Throughout her life, Alexis Dobbs has always welcomed a challenge. As captain of the American University women’s basketball team, she relished the spirit of competition. And in describing her passion for basketball, she adds this illuminating observation: “It’s a game that you can never be too good at playing. There’s always some aspect that you can improve, all the time. It’s just something that you can’t master. You can work towards perfection, and that’s the fun of it.”
That pursuit of excellence has characterized her time at AU, with her academic achievements matching her athletic ones. Now, Dobbs has received the highest honor for undergraduate students: The President’s Award, which is presented to a graduating senior whose accomplishments are considered exceptional and reflect American University’s highest ideals. To be considered for this honor, she took part in an interview process and was officially nominated by two professors and a classmate. AU President Neil Kerwin broke the news to her with a phone call.
A Family Tradition
Dobbs comes from a family of athletes. Her mother, Karen, ran track at Florida State University, coached track at Boston College, and is now a teacher. Her father, Frank, played basketball at Villanova University before embarking on a career in coaching. While her father was the men’s basketball coach at Brown University in Rhode Island, Alexis hung around the team. “I was the little girl in my dress, running around playing basketball,” she recalls. Frank Dobbs is now associate head coach with the men’s basketball team at Bryant University in Rhode Island.
Alexis Dobbs grew up primarily in Berea, Ohio, a suburb outside of Cleveland. She attended local public schools before going to Hathaway Brown School in Shaker Heights. “It’s an all-girls school, and they really teach women’s empowerment,” she says. After making her mark on the basketball court in high school, Dobbs was recruited to AU.
The AU Experience
Dobbs majored in public health with a minor in biology in the College of Arts and Sciences. A self-described “health freak nerd,” she especially enjoyed classes on infectious disease and the sociology of birth and death.
“Alexis was wonderful. She always sat right in the front and she asked great questions. She was an incredibly organized individual,” says Kathleen DeCicco-Skinner, a professor who taught Dobbs in her cell biology class. DeCicco-Skinner notes that Dobbs was always willing to assist other students in the laboratory. “She’s very determined to help others, and she kind of has this natural empathy.”
Basketball is a yearlong commitment, with an off season that includes running, lifting, and agility training. During the season, practices typically lasted from noon to 4:00 p.m., so Dobbs generally took classes during mornings and evenings. Despite this hectic schedule, she learned how to balance competing demands. “You have to plan ahead. You have to know yourself. Not everyone works the same way. And sometimes you have to stay up later than you want to,” she says.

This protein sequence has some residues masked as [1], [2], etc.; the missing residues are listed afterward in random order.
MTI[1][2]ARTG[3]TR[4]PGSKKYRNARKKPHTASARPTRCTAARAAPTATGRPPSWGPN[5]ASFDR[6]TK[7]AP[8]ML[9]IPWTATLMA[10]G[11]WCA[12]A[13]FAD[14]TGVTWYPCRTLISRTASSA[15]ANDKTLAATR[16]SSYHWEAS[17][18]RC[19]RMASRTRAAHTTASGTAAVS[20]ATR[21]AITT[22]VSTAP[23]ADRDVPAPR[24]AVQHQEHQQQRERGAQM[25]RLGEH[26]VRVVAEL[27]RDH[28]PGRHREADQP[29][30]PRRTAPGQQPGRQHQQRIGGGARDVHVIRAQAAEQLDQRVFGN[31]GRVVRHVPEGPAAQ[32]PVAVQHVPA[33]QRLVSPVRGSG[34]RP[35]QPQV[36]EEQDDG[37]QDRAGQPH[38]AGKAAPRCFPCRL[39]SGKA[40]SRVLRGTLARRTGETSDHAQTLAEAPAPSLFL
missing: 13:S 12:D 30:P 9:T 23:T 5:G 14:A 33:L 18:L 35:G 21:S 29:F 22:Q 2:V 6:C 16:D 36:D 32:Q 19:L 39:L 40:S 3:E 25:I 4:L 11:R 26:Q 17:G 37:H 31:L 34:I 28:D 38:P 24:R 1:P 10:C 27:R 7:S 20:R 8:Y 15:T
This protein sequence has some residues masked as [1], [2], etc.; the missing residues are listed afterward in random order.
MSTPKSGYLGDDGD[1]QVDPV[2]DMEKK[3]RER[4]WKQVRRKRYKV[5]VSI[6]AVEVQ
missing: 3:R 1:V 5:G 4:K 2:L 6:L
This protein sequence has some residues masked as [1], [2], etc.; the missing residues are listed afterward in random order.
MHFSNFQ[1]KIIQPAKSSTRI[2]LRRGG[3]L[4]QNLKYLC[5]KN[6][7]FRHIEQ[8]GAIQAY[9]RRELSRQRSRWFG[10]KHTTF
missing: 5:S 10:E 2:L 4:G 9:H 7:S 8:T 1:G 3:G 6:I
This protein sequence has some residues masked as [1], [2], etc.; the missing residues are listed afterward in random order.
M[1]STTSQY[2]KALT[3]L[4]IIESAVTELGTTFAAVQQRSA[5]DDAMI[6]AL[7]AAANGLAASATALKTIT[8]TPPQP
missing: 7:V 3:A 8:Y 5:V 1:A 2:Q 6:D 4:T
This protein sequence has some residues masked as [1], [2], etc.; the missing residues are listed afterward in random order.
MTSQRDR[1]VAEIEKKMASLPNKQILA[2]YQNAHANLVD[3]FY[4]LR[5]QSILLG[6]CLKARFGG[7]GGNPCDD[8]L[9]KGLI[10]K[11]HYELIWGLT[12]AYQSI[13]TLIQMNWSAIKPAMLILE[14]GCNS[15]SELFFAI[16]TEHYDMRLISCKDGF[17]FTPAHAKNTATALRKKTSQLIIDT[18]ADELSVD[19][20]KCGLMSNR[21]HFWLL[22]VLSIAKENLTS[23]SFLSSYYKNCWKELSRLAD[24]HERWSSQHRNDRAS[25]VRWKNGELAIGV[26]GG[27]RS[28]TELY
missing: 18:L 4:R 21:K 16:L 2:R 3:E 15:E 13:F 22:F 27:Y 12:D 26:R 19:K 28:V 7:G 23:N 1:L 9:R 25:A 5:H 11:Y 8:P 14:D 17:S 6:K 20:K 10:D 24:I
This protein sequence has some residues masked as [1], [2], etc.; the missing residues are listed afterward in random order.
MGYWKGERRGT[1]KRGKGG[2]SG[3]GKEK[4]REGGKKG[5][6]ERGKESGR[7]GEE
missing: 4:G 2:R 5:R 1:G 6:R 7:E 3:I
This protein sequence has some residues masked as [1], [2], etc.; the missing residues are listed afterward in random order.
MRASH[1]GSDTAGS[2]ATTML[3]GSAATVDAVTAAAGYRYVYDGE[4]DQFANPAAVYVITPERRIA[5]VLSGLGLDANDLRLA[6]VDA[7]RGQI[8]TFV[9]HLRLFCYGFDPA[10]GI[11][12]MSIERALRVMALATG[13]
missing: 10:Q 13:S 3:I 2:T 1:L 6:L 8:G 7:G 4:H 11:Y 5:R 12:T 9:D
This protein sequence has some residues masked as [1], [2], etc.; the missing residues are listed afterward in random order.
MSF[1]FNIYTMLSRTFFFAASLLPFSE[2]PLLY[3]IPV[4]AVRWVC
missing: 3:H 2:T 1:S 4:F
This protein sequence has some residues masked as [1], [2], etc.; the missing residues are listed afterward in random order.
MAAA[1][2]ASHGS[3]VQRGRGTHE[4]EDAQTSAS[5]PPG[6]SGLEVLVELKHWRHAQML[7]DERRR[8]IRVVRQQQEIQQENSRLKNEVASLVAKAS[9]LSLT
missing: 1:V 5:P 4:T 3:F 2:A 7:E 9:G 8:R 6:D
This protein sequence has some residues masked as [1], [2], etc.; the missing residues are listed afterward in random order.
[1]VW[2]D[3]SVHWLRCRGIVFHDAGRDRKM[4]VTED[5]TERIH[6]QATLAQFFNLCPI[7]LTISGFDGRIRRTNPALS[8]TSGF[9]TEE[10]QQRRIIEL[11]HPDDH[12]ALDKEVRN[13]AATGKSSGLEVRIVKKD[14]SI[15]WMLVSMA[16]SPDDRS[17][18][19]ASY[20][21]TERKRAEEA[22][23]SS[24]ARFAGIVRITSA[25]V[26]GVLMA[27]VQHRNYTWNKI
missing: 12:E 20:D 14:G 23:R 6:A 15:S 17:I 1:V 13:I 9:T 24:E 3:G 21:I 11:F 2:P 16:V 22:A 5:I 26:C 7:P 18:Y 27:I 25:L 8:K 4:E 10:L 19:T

All of her hard work certainly paid off. Her grade point average exceeded 3.8, and she was named Patriot League Scholar-Athlete of the Year three times.
Dobbs also took part in community service projects in Washington. As part of her team’s outreach efforts, Dobbs acted as a “big sister” to Kayla, a 12-year-old girl diagnosed with a brain tumor. After Kayla’s death, Dobbs and others have continued to participate in the annual Race for Hope to raise money for brain tumor research in Kayla’s honor.
Finding Her Calling
Despite all of Dobbs’ accolades, her journey hasn’t been easy. She has suffered numerous knee injuries and battled through multiple rehabs. “As clichéd as it sounds, it shaped who I am,” she says. “You begin to not feel sorry for yourself. You begin just to grow, and become stronger, and you take it day by day.”
In many ways, her basketball tenure and her academic pursuits have intersected. Playing sports generated interest in health and the human body. And during her first knee surgery, Dobbs met the woman who would become her future mentor and greatly influence her career plans.
“I’ve had many knee surgeries, but I guess it’s a blessing in disguise that I was able to meet my physician assistant at the Cleveland Clinic,” Dobbs says. “So from knowing her, shadowing her, and talking with her, I really became interested in becoming a PA.”
In August, Dobbs will enter a joint program through Cleveland State University and Cuyahoga Community College to earn her M.S. in physician assistant studies.
In early March, her teammates took her out for a surprise dinner to celebrate her admission to PA school. Dobbs emphasizes the bonds she formed with her fellow Eagles.
“We’ll hang out like we haven’t seen each other all day, every day. I’m fortunate because if you have to be somewhere for four years, you want it to be with people that you actually like and are friends with,” she says. “They become more than just your teammates.”